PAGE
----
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Maple pecan pie is a classic dessert for the holiday table. Using maple syrup gives it a wonderful special flavor.
Pecan harvest season in the South lines up neatly with the holiday season. More than once we’ve been gifted with the overflow from our friends’ trees, and I’m not one to turn down an edible present.
Fittingly, I didn’t eat pecans until I moved to Texas, but now I love them. Their warm, slightly sweet flavor makes them perfect to bake with, such as in cranberry pecan streusel coffee cake or in salted caramel pecan blondies.
And, of course in pecan pie, like this maple pecan pie I made the other day for Thanksgiving.
Yep, you heard me right. I baked this pie last week so we could eat it when Thanksgiving rolls around. I am all about making food in bulk and ahead of time (hello big batches of pickled red onions!) and so when I got the opportunity to try out the FoodSaver® FM3941 Vacuum Sealing System I started making a mental list of everything to use it with.
Jumping in with holiday prep work was a no brainer. While we all love the food that goes with Thanksgiving and Christmas, the hours and hours of cooking and sometimes be a bit too much to handle.
Being able to get some of that work done ahead of time? Possibly the best gift ever.
how to freeze pecan pie
Have you ever wondered how to freeze pie easily? I’ve tried freezing things in regular plastic bags before, and it tends to just make a mess of my freezer.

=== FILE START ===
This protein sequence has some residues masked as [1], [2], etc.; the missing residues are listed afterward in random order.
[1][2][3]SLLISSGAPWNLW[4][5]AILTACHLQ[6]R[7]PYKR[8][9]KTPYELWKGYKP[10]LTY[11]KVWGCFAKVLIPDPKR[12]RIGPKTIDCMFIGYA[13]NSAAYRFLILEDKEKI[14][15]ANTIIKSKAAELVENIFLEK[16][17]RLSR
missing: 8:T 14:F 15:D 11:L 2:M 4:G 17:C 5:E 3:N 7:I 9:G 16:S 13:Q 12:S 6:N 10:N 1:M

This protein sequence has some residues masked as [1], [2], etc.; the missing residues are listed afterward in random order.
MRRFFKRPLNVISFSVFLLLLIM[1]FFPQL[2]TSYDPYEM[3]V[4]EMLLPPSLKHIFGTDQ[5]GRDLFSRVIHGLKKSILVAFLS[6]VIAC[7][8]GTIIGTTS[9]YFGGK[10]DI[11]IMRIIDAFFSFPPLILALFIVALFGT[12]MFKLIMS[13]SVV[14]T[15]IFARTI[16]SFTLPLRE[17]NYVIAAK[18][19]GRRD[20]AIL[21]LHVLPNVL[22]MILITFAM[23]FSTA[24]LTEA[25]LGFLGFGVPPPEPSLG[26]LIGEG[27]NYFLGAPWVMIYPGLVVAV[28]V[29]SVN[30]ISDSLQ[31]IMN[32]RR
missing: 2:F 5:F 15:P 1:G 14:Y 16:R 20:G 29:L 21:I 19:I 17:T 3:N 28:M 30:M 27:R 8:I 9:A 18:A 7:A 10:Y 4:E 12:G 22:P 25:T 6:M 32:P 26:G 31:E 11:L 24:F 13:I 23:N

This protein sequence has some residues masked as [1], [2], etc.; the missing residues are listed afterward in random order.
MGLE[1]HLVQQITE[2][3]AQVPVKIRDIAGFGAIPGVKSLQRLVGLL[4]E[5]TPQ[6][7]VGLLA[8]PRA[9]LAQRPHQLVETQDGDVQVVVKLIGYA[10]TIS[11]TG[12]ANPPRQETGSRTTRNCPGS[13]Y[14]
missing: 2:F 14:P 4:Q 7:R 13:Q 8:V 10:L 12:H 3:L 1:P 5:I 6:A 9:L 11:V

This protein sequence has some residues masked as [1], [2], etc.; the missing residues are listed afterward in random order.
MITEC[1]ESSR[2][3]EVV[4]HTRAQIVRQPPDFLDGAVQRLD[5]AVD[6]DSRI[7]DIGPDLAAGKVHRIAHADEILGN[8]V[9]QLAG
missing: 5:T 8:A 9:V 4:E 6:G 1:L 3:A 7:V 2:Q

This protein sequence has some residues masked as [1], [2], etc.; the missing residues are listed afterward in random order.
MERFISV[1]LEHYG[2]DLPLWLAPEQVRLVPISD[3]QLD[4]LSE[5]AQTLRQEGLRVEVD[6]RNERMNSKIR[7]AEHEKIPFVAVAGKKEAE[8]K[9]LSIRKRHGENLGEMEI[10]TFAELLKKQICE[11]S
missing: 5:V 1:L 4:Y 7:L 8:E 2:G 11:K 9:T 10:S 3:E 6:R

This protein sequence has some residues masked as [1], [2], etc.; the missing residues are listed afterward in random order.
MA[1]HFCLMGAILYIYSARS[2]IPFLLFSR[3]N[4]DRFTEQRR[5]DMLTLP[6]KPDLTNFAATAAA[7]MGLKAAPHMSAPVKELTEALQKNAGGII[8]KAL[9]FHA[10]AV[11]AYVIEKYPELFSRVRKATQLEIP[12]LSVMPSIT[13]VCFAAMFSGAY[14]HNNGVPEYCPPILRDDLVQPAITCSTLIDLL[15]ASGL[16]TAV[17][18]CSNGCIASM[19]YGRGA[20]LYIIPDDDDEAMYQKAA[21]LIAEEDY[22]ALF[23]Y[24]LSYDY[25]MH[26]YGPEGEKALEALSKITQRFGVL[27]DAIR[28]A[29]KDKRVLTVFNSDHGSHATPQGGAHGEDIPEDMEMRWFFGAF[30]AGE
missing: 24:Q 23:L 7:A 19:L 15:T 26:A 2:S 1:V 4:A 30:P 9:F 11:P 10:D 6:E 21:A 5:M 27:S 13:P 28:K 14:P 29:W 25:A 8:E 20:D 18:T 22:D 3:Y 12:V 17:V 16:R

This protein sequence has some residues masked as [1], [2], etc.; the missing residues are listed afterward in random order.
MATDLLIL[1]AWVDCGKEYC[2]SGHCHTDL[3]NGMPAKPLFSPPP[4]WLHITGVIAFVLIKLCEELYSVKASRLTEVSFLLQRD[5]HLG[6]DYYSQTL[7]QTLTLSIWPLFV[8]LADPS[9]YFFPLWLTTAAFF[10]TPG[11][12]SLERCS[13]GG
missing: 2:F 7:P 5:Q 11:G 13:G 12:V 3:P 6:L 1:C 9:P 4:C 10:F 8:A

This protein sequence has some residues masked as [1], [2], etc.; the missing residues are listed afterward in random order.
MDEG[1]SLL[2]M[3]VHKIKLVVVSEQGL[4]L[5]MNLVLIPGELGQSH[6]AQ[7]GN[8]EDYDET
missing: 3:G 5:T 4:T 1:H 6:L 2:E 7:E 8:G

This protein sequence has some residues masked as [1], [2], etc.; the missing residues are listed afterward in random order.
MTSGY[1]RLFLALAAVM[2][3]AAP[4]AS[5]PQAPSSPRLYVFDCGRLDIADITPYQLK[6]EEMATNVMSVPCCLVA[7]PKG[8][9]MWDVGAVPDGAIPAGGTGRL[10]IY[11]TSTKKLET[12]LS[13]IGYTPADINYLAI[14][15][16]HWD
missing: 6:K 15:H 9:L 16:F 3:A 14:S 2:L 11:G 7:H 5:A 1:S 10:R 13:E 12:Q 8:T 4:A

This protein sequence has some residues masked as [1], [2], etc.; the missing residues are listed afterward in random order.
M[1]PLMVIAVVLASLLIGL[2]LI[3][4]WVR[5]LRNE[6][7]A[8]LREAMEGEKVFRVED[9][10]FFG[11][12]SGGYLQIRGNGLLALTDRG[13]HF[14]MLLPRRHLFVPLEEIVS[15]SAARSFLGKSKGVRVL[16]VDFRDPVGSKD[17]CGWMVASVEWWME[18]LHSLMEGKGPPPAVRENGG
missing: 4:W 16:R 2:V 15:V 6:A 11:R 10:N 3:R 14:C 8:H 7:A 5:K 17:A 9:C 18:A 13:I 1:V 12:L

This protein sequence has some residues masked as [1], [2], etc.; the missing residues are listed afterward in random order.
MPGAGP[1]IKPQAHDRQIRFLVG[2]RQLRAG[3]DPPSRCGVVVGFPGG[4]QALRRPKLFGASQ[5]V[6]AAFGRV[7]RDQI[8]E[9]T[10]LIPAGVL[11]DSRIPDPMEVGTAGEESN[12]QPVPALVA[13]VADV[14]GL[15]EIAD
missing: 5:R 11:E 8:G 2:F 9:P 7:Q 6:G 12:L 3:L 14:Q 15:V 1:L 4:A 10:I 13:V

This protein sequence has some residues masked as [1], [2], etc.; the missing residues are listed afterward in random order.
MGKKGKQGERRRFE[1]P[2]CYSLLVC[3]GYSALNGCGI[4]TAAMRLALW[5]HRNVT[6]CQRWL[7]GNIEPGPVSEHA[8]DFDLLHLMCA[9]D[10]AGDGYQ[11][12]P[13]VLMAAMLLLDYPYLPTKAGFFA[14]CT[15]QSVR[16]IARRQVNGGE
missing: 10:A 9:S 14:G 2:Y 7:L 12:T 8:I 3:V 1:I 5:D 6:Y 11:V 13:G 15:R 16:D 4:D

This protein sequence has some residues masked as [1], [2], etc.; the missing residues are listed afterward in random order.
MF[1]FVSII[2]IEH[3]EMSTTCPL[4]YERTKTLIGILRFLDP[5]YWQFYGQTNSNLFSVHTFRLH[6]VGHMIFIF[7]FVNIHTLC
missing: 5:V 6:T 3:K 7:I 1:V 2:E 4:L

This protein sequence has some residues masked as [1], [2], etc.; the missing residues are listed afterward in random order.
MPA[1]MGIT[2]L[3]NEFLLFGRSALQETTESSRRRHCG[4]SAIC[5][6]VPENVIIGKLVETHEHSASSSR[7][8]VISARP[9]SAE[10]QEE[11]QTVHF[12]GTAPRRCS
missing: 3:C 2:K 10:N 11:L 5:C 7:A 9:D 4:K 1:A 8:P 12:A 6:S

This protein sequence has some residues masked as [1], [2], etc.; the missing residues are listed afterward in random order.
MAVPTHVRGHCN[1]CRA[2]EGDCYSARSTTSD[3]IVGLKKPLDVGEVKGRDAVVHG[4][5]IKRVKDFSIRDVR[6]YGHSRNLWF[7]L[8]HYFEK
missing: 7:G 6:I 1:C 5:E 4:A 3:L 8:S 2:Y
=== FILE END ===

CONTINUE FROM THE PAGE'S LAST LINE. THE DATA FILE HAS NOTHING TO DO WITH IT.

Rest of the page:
Using the FoodSaver® FM3941 Vacuum Sealing System makes freezing pies incredibly easy. Making and cutting bags is easy with dedicated roll storage and a built-in cutter, so you can create exactly the size you need, whether it is standard or mini pies.
To freeze pecan pie, bake it as directed in the recipe, then cool to room temperature. Freeze the pie for 1-2 hours, until completely frozen, then remove and place the pie in a FoodSaver® bag.
Turn latch to Open and place open end of bag into the Vacuum Channel, then close lid and turn latch to On, and press the Vacuum / Seal button. In just a few sections the pie will be airtight and sealed!
The FoodSaver® Bags and Rolls Value Pack multi-layer, BPA-free vacuum-seal bags are flexible enough to hug food and seal effectively without gaps, so each bit of the pie is protected without damaging it the tender crust.
how to thaw pecan pie
Thaw your pie overnight in the refrigerator and bring it to room temperature to serve.
Alternately, you can remove the pie from the vacuum bag and reheat in the oven for 20 minutes.
Don’t forget to use a disposable pie pan when making the pie. This will prevent the frozen pie plate from breaking in oven.
where to buy a foodsaver®
I’ve already used the FoodSaver® FM3941 multiple times. I love how it has built-in features to easily preserve food in the freezer or refrigerator.
Not only have I gotten my Thanksgiving pies done, I’ve also sealed the extra pecans for the freezer, leftover cheese for the fridge, and chili that we’ll be bringing for an upcoming camping trip.